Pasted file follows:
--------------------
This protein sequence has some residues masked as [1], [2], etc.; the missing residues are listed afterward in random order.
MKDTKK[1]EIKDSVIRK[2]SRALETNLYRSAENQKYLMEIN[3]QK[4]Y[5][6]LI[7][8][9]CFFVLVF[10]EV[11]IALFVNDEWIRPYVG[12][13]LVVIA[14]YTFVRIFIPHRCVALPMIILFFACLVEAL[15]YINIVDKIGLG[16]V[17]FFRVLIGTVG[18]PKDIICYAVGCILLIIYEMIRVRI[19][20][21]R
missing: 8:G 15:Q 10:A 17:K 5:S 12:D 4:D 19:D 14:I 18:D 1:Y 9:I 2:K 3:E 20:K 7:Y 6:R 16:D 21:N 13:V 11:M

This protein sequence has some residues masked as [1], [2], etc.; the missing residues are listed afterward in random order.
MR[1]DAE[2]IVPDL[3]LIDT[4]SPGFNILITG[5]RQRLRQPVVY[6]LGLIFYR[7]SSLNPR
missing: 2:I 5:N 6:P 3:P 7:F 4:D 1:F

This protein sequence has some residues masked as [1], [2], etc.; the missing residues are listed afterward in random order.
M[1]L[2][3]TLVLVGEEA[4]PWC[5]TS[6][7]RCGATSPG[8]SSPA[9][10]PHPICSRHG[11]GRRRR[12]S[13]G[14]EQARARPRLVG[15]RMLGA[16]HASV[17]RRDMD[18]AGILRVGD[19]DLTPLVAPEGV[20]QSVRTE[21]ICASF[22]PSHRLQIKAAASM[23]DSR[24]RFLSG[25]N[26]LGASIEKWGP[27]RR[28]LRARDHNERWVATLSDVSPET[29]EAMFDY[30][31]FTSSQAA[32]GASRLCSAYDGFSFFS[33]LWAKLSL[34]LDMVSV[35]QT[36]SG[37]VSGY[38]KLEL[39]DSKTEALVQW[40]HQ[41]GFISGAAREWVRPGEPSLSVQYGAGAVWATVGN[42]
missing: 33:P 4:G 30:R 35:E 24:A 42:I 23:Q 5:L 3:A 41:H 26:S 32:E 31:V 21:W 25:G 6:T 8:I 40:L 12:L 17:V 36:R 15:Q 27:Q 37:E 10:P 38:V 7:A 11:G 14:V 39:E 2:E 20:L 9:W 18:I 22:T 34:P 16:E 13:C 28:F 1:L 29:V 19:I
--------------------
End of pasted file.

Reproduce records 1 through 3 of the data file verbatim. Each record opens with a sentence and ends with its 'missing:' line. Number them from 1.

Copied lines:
This protein sequence has some residues masked as [1], [2], etc.; the missing residues are listed afterward in random order.
MKDTKK[1]EIKDSVIRK[2]SRALETNLYRSAENQKYLMEIN[3]QK[4]Y[5][6]LI[7][8][9]CFFVLVF[10]EV[11]IALFVNDEWIRPYVG[12][13]LVVIA[14]YTFVRIFIPHRCVALPMIILFFACLVEAL[15]YINIVDKIGLG[16]V[17]FFRVLIGTVG[18]PKDIICYAVGCILLIIYEMIRVRI[19][20][21]R
missing: 8:G 15:Q 10:A 17:K 5:S 12:D 4:D 19:D 14:I 18:D 1:Y 9:I 2:K 3:E 20:K 7:Y 6:R 16:D 21:N 13:V 11:M

This protein sequence has some residues masked as [1], [2], etc.; the missing residues are listed afterward in random order.
MR[1]DAE[2]IVPDL[3]LIDT[4]SPGFNILITG[5]RQRLRQPVVY[6]LGLIFYR[7]SSLNPR
missing: 2:I 5:N 6:P 3:P 7:F 4:D 1:F

This protein sequence has some residues masked as [1], [2], etc.; the missing residues are listed afterward in random order.
M[1]L[2][3]TLVLVGEEA[4]PWC[5]TS[6][7]RCGATSPG[8]SSPA[9][10]PHPICSRHG[11]GRRRR[12]S[13]G[14]EQARARPRLVG[15]RMLGA[16]HASV[17]RRDMD[18]AGILRVGD[19]DLTPLVAPEGV[20]QSVRTE[21]ICASF[22]PSHRLQIKAAASM[23]DSR[24]RFLSG[25]N[26]LGASIEKWGP[27]RR[28]LRARDHNERWVATLSDVSPET[29]EAMFDY[30][31]FTSSQAA[32]GASRLCSAYDGFSFFS[33]LWAKLSL[34]LDMVSV[35]QT[36]SG[37]VSGY[38]KLEL[39]DSKTEALVQW[40]HQ[41]GFISGAAREWVRPGEPSLSVQYGAGAVWATVGN[42]
missing: 33:P 4:G 30:R 35:E 24:A 42:I 23:Q 5:L 3:A 41:H 26:S 32:E 31:V 21:W 25:G 6:T 8:I 40:L 12:L 17:V 36:R 15:Q 27:Q 37:E 10:P 38:V 7:A 11:G 14:V 39:E 2:E 20:L 9:W 18:I 22:T 34:P 16:E 13:C 28:F 1:L 29:V 19:I